In a landmark innovation for the international wine industry, a Western Cape wine label has launched a red wine wooded with honeybush.
On 23 February 2016 Audacia, a Stellenbosch winery, launched the new product at the offices of Alan Winde, Minister of Economic Opportunities. Audacia Natural Red is a low-kilojoule, low alcohol wine, wooded with Honeybush chips.
Alan Winde, Minister of Economic Opportunities, said the method was uniquely South African.
“We have a reputation as one of the world’s highest quality wine producers. Since 1994, South African wine exports have grown from 50 million litres to 500 million litres.”
“South Africa is constantly breaking new ground in wine innovation. We are the only country to produce the Pinotage cultivar and we are one of a few countries to have launched a traceability seal which guarantees the ethical production of our wine. Pioneering new products, such as Audacia’s Honeybush and Rooibos-wooded wines, are more examples of how we are setting ourselves apart on the global market,” said Minister Winde.
Minister Winde added that the wine industry was an important job creator, employing over 289 000 people in the country and 167 000 residents in the Western Cape.
Trevor Strydom, the managing director and partner at Audacia, said the wine was in line with global trends, where consumers have become more health conscious. In addition to the use of Honeybush chips, the wine also has a detailed nutritional label, which provides a break-down of total energy (kilojoules), sugar content, carbohydrates, fats, dietary fibre and sodium per 100 ml.
The wine contains 200 kilojoules per 100 ml and 7.5% alcohol. Strydom said: “Having been made with our own indigenous Honeybush wood chips (which have been lightly toasted to enhance the wine’s flavour), it’s also a uniquely South African product with a unique value proposition. There is no denying this wine is a healthier option for kilojoule conscious wine drinkers. For all these reasons, we believe it’s going to perform exceptionally well on the global wine stage.”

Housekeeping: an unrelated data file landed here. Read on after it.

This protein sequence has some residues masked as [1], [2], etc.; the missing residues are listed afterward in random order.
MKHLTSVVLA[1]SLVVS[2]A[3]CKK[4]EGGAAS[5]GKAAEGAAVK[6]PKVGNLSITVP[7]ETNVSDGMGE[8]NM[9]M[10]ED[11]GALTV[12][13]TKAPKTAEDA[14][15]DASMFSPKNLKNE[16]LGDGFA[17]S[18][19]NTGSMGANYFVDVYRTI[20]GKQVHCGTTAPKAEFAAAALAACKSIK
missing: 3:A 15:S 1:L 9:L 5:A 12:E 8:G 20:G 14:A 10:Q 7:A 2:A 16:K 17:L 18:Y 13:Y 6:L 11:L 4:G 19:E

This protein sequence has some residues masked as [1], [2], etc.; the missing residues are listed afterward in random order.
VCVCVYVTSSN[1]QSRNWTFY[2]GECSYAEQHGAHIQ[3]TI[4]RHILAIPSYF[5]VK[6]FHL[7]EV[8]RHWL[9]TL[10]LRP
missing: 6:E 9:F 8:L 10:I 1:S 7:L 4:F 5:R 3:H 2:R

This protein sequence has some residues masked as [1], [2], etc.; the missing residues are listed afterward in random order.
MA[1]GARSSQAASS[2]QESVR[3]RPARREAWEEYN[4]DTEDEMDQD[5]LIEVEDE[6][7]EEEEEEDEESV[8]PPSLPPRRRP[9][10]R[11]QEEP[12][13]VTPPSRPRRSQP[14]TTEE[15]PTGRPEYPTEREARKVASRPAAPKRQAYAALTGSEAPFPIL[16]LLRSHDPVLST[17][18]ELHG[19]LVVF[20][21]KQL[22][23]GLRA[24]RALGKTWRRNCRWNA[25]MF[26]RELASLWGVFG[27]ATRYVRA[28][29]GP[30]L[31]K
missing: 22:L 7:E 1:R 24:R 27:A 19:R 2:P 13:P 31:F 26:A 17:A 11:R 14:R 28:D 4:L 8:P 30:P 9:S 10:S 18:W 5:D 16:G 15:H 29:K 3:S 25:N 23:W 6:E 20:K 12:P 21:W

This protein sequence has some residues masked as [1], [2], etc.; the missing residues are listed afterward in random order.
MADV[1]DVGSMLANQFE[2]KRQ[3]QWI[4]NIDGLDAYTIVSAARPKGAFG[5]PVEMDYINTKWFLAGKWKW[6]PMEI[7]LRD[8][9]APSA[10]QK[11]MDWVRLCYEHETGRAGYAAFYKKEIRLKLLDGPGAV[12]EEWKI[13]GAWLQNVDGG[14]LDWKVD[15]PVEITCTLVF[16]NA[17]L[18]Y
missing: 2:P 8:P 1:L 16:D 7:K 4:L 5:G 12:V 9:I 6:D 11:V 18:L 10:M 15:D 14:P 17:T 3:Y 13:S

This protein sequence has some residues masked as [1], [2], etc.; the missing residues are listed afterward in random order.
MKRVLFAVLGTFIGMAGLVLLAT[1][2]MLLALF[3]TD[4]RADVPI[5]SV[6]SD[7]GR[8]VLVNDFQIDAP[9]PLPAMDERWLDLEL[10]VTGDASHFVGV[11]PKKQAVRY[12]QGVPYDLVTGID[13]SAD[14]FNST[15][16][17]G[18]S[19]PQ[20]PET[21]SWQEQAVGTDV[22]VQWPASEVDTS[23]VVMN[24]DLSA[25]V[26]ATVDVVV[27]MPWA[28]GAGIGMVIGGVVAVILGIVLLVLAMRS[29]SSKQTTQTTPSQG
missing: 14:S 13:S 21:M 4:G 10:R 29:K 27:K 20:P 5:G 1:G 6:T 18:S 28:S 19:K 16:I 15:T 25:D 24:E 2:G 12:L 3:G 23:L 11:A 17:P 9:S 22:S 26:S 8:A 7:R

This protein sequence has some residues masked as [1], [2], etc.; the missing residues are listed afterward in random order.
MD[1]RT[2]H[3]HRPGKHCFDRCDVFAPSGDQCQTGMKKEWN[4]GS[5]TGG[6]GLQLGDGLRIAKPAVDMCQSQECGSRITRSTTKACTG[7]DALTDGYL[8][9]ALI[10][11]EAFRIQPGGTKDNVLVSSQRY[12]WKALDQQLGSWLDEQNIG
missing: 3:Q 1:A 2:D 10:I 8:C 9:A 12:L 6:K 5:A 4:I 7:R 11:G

“Usually, when winemakers produce low alcohol wines, the wines tend to lose structure as alcohol makes up the backbone of the wine and wine makers end up adding grape concentrate to improve flavour,” explains Strydom. “This results in wines that may be lower in alcohol, but might still contain a lot of residual sugar. In contrast, our indigenous Honeybush wood contains a natural compound called Hesperetin, which enhances the sweetness and flavour of wine without adding to its kilojoule content – Hence the low residual sugars in Audacia Natural Red.”
Strydom said he was in the process of sharing the technology used in the process with other local winemakers. Further, he provided an update on the move to create a geographical indicator for South African wines produced using this method.
“From a local wine industry perspective, the most important factor is the urgent need for government to create a new class of wine to differentiate this unique product range in the global marketplace. We are currently working with government and various regulatory bodies to determine the most appropriate term for the wines. The term ‘RSA Indigenous Wooded Wine’ has been brought to the table, but we are still in discussion around final official terminology. It is imperative that the new class be created as soon as possible so as to differentiate South African indigenously ‘wooded’ wines from other wines produced globally using imported oak wood derivatives (oak staves, chips, powders and extracts).
Strydom said this process would still take a few months to complete, adding: “My belief is that the new wine class also needs to be strictly controlled by government to ensure that only quality, certified indigenous wooded wines get packaged in South Africa and exported from South Africa, thereby ensuring we do what is in the best interest of the South African wine industry, creating jobs locally and growing our economy.”
Audacia Natural Red (low kilojoule) wine will be available for sale at Audacia’s cellar door and Audacia’s Root44 weekend market from 1 March 2016.
Photo: Trevor Strydom (Managing Director & Partner Audacia) and Alan Winde (Minister of Economic Opportunities)